International Harvester History
(Source: Wisconsin Historical Society)
Cyrus H. McCormick (1809-1884) was an industrialist and inventor of the first commercially successful reaper, a horse-drawn machine to harvest wheat. He was born at the family farm (Walnut Grove) in Rockbridge County, Virginia, on February 15, 1809. His father Robert experimented with a design for a mechanical reaper from around the time of Cyrus' birth. In 1831 he abandoned the idea and turned the work over to his son. Cyrus made several changes to his father's design and successfully demonstrated his reaper at Steele's Tavern, Virginia, in July 1831. After a few additional modifications, he patented the invention in 1834. During the 1840s Cyrus and his family manufactured and sold reapers out of the blacksmith shop at Walnut Grove. Cyrus also made several trips to the Midwest, demonstrating his reaper and attempting to contract with local manufacturers. By the end of 1846, however, he had sold fewer than 100 machines.
In 1847 he moved to Chicago and formed what eventually became known as the McCormick Harvesting Machine Company. There, McCormick developed innovative marketing and distribution techniques that helped make his company a success. He also benefited from the growth of Chicago as an industrial center and rail hub. By 1858 the company was the largest farm equipment manufacturer in the United States, with assets totaling more than 1 million dollars.
In January 1858 McCormick married Nettie Fowler and began to spend more time away from Chicago. He also became more active in Presbyterian causes and Democratic politics. In 1859 he formed a partnership with his brothers William and Leander to form C.H. McCormick & Bros. William handled the company's finances, and Leander oversaw manufacturing. In 1871 the company's factory was completely destroyed in the Chicago Fire. McCormick built a new factory with increased capacity and began to pursue overseas markets in earnest. By the early 1880s, the company had expanded into markets as far away as Russia and New Zealand.
Cyrus Hall McCormick died on May 13, 1884. His son, Cyrus Jr., became president of the McCormick Harvesting Machine Company. Throughout the 1880s and 1890s the company retained its position as the leading agricultural equipment manufacturer, however it found itself increasingly challenged by competitors in a somewhat depressed market. The company's chief rival was the Deering Harvester Company. By 1900 McCormick and Deering were nearly equal in sales.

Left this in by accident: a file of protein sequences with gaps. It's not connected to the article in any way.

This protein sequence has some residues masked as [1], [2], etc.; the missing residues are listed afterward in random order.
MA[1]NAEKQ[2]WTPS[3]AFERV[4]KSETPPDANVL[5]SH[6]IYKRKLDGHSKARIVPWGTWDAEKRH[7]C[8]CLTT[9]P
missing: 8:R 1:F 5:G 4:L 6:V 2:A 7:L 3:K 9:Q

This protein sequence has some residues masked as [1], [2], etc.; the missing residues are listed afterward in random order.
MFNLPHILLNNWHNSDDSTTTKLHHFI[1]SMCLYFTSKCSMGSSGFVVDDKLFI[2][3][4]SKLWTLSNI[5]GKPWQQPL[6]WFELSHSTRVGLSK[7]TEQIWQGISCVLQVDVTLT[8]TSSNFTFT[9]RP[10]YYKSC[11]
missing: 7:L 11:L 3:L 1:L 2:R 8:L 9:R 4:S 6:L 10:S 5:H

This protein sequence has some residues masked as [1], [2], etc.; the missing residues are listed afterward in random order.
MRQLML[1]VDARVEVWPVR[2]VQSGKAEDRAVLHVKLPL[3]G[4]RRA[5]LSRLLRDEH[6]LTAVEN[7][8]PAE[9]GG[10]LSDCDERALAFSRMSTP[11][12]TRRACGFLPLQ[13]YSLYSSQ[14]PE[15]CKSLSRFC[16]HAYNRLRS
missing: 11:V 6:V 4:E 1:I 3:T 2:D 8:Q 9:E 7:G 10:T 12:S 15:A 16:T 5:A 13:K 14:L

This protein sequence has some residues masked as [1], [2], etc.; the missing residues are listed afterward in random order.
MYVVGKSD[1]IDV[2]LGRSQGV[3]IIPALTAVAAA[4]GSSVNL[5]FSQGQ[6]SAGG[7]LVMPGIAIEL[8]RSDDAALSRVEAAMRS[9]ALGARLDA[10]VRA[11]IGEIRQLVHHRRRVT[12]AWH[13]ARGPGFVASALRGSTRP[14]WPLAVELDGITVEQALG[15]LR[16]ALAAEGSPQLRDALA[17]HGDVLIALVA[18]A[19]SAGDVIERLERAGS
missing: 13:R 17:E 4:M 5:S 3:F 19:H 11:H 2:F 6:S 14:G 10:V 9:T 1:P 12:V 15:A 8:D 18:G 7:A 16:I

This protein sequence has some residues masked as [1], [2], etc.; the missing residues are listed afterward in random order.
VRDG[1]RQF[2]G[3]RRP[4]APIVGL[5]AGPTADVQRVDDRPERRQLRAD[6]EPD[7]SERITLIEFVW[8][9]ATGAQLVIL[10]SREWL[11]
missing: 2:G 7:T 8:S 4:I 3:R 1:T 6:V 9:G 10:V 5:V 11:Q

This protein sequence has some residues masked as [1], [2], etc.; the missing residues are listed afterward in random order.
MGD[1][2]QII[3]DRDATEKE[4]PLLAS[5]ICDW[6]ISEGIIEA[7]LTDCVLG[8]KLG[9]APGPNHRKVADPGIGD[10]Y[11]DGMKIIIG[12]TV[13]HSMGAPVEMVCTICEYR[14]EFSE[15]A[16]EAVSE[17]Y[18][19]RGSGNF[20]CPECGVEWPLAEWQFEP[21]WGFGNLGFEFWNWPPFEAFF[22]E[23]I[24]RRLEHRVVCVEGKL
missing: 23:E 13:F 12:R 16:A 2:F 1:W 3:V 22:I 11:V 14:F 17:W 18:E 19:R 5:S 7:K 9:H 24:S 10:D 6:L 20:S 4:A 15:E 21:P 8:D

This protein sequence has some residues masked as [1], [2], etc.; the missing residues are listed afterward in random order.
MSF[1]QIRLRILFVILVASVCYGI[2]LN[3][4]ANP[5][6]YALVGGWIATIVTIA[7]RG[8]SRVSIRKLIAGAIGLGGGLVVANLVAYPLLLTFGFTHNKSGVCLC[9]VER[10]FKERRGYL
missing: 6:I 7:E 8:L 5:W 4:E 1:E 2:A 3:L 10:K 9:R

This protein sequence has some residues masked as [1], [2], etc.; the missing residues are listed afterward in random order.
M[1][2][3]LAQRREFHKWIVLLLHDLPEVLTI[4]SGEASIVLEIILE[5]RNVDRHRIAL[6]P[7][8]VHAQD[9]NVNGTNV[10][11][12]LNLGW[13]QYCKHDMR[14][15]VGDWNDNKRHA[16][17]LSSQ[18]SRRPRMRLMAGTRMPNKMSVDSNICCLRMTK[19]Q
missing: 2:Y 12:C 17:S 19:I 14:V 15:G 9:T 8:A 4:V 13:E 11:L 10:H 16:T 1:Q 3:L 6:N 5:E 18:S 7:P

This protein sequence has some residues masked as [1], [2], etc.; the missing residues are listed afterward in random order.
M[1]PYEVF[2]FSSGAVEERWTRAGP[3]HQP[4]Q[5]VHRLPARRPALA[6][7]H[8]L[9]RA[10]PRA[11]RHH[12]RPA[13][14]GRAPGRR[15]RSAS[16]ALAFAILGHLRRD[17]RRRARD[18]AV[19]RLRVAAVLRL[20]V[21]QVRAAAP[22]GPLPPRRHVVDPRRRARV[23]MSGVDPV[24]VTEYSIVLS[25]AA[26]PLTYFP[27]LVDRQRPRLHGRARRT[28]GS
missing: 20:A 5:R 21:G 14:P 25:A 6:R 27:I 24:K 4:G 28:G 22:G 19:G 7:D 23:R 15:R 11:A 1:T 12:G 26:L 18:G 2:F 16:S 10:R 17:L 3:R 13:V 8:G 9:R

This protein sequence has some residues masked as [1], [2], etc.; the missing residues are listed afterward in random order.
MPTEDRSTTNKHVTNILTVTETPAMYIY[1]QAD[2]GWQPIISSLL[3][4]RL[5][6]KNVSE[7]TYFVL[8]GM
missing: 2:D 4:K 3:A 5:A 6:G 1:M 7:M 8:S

In 1902 the two companies merged to form the International Harvester Company. Three other rivals joined the merger: the Plano Manufacturing Company, the Milwaukee Harvester Company, and Warder, Bushnell and Glessner. Cyrus McCormick's sons, Cyrus, Jr. and Harold Fowler McCormick, presided over the new company during its first 40 years.
In 1979, a new CEO came on board at IH, determined to improve profit margins and drastically cut a ballooning cost structure. Unprofitable model lines were terminated, and factory production curtailed. By the end of the year, IH profits were at their highest in 10 years. Yet, the company was still strapped for cash, and union members became increasingly irate over production cutbacks and other cost-cutting measures. In the spring and summer of 1979, IH began short-term planning for a strike that seemed inevitable. Then on November 1, IH announced figures showing that president and chairman Archie McCardell received a US$1.8 million (in 1979 values) bonus. McCardell sought overtime, work rule, and other changes from the UAW, which led to a strike on November 2, 1979.
Soon after, the economy turned unfavorably against IH, and they became entangled in a financial crisis. The strike lasted approximately six months. When it ended, IH had lost almost $600 million (in 1979 value; over $2 billion today).
By 1981, the company was in trouble. The strike, accompanied by the economy and internal corporate problems, had placed IH in a hole that had only a slim way out. Things only got worse until 1984, when the bitter end came.
International Harvester, following many hours of negotiations, agreed to sell the Ag division to Tenneco, Inc. on November 26, 1984. Tenneco had a subsidiary, J.I. Case, that manufactured tractors, but lacked the full line of farm implements that IH produced (combines, cotton pickers, tillage equipment, etc.)
Following the merger, tractor production at Harvester's Rock Island, Illinois Farmall Works ceased in May 1985. Production of the new Case IH tractors moved to the J.I. Case Tractor Works in Racine, Wisconsin. Production of IH Axial-Flow combines continued at the East Moline, Illinois combine factory. Harvester's Memphis Works in Memphis, Tennessee was closed and cotton picker production was moved.
The truck and engine divisions remained, and in 1986 Harvester changed the corporate name to Navistar International Corporation (Harvester had sold the International Harvester name and the IH symbol to Tenneco Inc. as part of the sale of its Ag division). Navistar International Corporation continues to manufacture medium- and heavy-duty trucks, school buses, and engines under the International brand name.